This sub-tropical island, located in the waters just south of Kyushu, is ideal for intrepid travelers: Its mountains and vast forest of ancient cedar trees are crisscrossed by a network of hiking trails, from easy walks to challenging ascents. June signals the end of the rainy season, so you’ll find stunning waterfalls along the trails; it’s also when endangered loggerhead sea turtles return to Yakushima’s beaches to nest.

Ask Wendy who is the best Japan specialist to plan your specific trip.

July: Vanuatu

This Melanesian chain of roughly 80 islands that stretch across 800 miles is a remote and undeveloped paradise. You won’t find five-star resorts, but you will find crystal-clear waters, coral reefs, gorgeous beaches, active volcanoes, and warm and hospitable locals. July and August are a drier, cooler time of year in this tropical island nation.

Ask Wendy who is the best South Pacific or boat-charter specialist to plan your specific trip.

July: Aeolian Islands, Italy

Italy in July, you say? Isn’t it jam-packed? Not in this chain of islands—some of the most pristine left in Europe—that are just a short sail from Sicily and a UNESCO World Heritage Site in their entirety. While the mainland is mobbed, charter a yacht with a captain who was born on the islands and who can show you beautiful and lush Salina; the jet-setters’ getaway of Panarea; and magnificent Stromboli, where volcanic eruptions frequently light up the night sky.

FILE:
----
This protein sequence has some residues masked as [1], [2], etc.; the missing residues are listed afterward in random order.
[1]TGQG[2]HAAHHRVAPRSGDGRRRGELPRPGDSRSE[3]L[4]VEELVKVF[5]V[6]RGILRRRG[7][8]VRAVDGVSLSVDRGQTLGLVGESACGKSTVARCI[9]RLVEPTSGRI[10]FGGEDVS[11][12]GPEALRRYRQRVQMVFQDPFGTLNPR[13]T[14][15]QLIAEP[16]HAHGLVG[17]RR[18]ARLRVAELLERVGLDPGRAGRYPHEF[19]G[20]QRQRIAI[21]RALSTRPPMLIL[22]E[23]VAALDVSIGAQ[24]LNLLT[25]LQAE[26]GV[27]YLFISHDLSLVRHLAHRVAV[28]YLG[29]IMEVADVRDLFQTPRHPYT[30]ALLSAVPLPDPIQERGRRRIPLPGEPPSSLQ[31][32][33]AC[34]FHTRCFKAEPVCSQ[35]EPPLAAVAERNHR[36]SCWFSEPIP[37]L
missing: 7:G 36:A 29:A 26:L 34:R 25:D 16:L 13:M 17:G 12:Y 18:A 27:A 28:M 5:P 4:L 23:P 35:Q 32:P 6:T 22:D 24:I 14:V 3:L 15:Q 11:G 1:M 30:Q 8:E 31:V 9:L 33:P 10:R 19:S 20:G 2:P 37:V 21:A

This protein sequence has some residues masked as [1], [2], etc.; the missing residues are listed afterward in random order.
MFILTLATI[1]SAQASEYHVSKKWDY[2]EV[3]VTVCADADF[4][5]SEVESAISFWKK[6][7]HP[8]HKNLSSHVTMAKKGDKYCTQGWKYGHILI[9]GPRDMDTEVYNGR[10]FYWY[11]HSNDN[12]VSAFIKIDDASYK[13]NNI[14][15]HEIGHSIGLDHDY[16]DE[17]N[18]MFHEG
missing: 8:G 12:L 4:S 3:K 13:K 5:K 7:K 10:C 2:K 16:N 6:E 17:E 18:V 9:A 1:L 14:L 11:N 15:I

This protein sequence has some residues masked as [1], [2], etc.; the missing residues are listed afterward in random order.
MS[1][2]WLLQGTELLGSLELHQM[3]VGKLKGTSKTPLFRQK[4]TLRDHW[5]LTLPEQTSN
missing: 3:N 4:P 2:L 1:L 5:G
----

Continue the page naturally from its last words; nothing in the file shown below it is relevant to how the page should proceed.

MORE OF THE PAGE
Use our questionnaire to be marked as a VIP and get the best possible trip.

July: Tahiti

Heiva group dancing contest in Tahiti

Heiva group dancing contest. Photo: Tahiti Tourism

French Polynesia’s “Heiva” festival falls during July, with the culmination of ceremonies in Papeete, Tahiti, around the 20th. Heiva is a celebration of life and all things Polynesian. The outer islands hold local contests—in everything from outrigger racing to stone carrying and spear throwing, traditional dancing and singing to tifaifai (quilt) making—and the best go to Tahiti for the main festival. It’s a great time weather-wise as well; the trade winds keep temps in the low 80s and the humidity low.

Learn more in our Insider’s Guide to Tahiti and French Polynesia, and use our questionnaire to be marked as a VIP and get the best possible trip.

July: Zanzibar

July is a perfect time to cap off a safari with a few days on Zanzibar’s gorgeous white-sand beaches. It’s one of the island’s driest and sunniest months, with daytime temperatures in the low 80s and not much humidity. Plus, the Great Migration is usually in Tanzania’s northern Serengeti in early July, with the enormous herds of wildebeest and zebra crossing the Mara River into Kenya’s Masai Mara by mid-month.

Ask Wendy who is the best Zanzibar specialist to plan your specific trip.

August: Faroe Islands, Denmark

Gásadalur on Vagar Island, Faroe Islands. Photo: Tina Thorman